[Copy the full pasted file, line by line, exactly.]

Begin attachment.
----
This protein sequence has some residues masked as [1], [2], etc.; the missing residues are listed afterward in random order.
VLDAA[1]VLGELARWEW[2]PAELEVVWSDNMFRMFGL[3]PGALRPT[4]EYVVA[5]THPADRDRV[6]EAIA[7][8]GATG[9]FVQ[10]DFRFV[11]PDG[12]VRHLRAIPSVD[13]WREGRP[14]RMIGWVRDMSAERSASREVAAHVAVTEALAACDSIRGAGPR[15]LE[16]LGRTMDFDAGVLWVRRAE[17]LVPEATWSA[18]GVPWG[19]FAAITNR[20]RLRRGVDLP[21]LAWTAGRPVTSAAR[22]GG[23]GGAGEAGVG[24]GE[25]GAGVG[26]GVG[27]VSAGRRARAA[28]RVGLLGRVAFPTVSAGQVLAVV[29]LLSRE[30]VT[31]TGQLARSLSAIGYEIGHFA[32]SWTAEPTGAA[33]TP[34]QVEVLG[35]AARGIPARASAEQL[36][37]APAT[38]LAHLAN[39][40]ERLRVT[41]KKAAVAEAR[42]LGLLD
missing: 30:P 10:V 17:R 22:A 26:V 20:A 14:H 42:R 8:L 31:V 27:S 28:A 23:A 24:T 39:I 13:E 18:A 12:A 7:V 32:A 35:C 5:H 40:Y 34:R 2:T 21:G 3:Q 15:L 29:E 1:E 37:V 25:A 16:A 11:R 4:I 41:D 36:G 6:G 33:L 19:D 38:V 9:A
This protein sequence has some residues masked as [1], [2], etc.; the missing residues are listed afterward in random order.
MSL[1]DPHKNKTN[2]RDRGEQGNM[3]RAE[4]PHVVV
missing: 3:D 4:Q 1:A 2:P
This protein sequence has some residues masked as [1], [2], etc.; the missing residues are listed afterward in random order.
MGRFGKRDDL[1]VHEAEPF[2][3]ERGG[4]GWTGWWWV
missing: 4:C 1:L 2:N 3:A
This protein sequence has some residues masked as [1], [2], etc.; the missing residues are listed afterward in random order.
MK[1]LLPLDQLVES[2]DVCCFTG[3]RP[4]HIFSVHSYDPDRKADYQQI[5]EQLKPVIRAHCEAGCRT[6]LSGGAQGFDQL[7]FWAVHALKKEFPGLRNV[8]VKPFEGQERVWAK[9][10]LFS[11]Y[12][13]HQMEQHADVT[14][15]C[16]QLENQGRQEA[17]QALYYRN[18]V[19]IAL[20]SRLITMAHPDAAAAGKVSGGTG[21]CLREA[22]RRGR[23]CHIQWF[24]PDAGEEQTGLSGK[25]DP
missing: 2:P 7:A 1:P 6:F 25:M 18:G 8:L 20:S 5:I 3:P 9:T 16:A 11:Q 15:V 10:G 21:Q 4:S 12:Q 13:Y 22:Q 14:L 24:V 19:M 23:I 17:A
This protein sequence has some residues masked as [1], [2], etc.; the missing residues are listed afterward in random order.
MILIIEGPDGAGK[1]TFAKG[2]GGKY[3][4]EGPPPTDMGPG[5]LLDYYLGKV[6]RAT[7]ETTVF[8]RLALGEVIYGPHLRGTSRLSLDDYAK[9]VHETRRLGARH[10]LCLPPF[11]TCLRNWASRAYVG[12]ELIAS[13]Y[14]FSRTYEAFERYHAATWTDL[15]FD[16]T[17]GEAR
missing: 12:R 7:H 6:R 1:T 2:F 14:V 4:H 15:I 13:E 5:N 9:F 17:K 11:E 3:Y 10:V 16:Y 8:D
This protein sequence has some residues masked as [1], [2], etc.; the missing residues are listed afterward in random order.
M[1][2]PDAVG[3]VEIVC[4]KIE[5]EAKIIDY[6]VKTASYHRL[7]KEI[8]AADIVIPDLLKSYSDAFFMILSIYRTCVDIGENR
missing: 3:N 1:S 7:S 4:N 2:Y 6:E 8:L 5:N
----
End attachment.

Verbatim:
This protein sequence has some residues masked as [1], [2], etc.; the missing residues are listed afterward in random order.
VLDAA[1]VLGELARWEW[2]PAELEVVWSDNMFRMFGL[3]PGALRPT[4]EYVVA[5]THPADRDRV[6]EAIA[7][8]GATG[9]FVQ[10]DFRFV[11]PDG[12]VRHLRAIPSVD[13]WREGRP[14]RMIGWVRDMSAERSASREVAAHVAVTEALAACDSIRGAGPR[15]LE[16]LGRTMDFDAGVLWVRRAE[17]LVPEATWSA[18]GVPWG[19]FAAITNR[20]RLRRGVDLP[21]LAWTAGRPVTSAAR[22]GG[23]GGAGEAGVG[24]GE[25]GAGVG[26]GVG[27]VSAGRRARAA[28]RVGLLGRVAFPTVSAGQVLAVV[29]LLSRE[30]VT[31]TGQLARSLSAIGYEIGHFA[32]SWTAEPTGAA[33]TP[34]QVEVLG[35]AARGIPARASAEQL[36][37]APAT[38]LAHLAN[39][40]ERLRVT[41]KKAAVAEAR[42]LGLLD
missing: 30:P 10:V 17:R 22:A 26:V 20:A 14:H 42:R 8:L 31:V 27:S 28:A 23:A 24:T 39:I 13:E 18:A 12:A 7:V 32:A 35:C 5:H 40:Y 34:R 2:T 21:G 3:Q 15:L 29:E 1:E 37:V 25:A 16:A 11:R 4:I 41:D 36:G 6:G 33:L 19:D 38:V 9:A
This protein sequence has some residues masked as [1], [2], etc.; the missing residues are listed afterward in random order.
MSL[1]DPHKNKTN[2]RDRGEQGNM[3]RAE[4]PHVVV
missing: 3:D 4:Q 1:A 2:P
This protein sequence has some residues masked as [1], [2], etc.; the missing residues are listed afterward in random order.
MGRFGKRDDL[1]VHEAEPF[2][3]ERGG[4]GWTGWWWV
missing: 4:C 1:L 2:N 3:A
This protein sequence has some residues masked as [1], [2], etc.; the missing residues are listed afterward in random order.
MK[1]LLPLDQLVES[2]DVCCFTG[3]RP[4]HIFSVHSYDPDRKADYQQI[5]EQLKPVIRAHCEAGCRT[6]LSGGAQGFDQL[7]FWAVHALKKEFPGLRNV[8]VKPFEGQERVWAK[9][10]LFS[11]Y[12][13]HQMEQHADVT[14][15]C[16]QLENQGRQEA[17]QALYYRN[18]V[19]IAL[20]SRLITMAHPDAAAAGKVSGGTG[21]CLREA[22]RRGR[23]CHIQWF[24]PDAGEEQTGLSGK[25]DP
missing: 2:P 7:A 1:P 6:F 25:M 18:G 8:L 20:S 5:I 3:P 9:T 16:A 11:Q 15:V 10:G 21:Q 4:S 12:Q 13:Y 22:Q 14:L 24:V 19:M 23:I 17:A
This protein sequence has some residues masked as [1], [2], etc.; the missing residues are listed afterward in random order.
MILIIEGPDGAGK[1]TFAKG[2]GGKY[3][4]EGPPPTDMGPG[5]LLDYYLGKV[6]RAT[7]ETTVF[8]RLALGEVIYGPHLRGTSRLSLDDYAK[9]VHETRRLGARH[10]LCLPPF[11]TCLRNWASRAYVG[12]ELIAS[13]Y[14]FSRTYEAFERYHAATWTDL[15]FD[16]T[17]GEAR
missing: 12:R 7:H 6:R 1:T 2:F 14:V 4:H 15:I 13:E 5:N 9:F 17:K 11:E 3:Y 10:V 16:Y 8:D
This protein sequence has some residues masked as [1], [2], etc.; the missing residues are listed afterward in random order.
M[1][2]PDAVG[3]VEIVC[4]KIE[5]EAKIIDY[6]VKTASYHRL[7]KEI[8]AADIVIPDLLKSYSDAFFMILSIYRTCVDIGENR
missing: 3:N 1:S 7:S 4:N 2:Y 6:E 8:L 5:N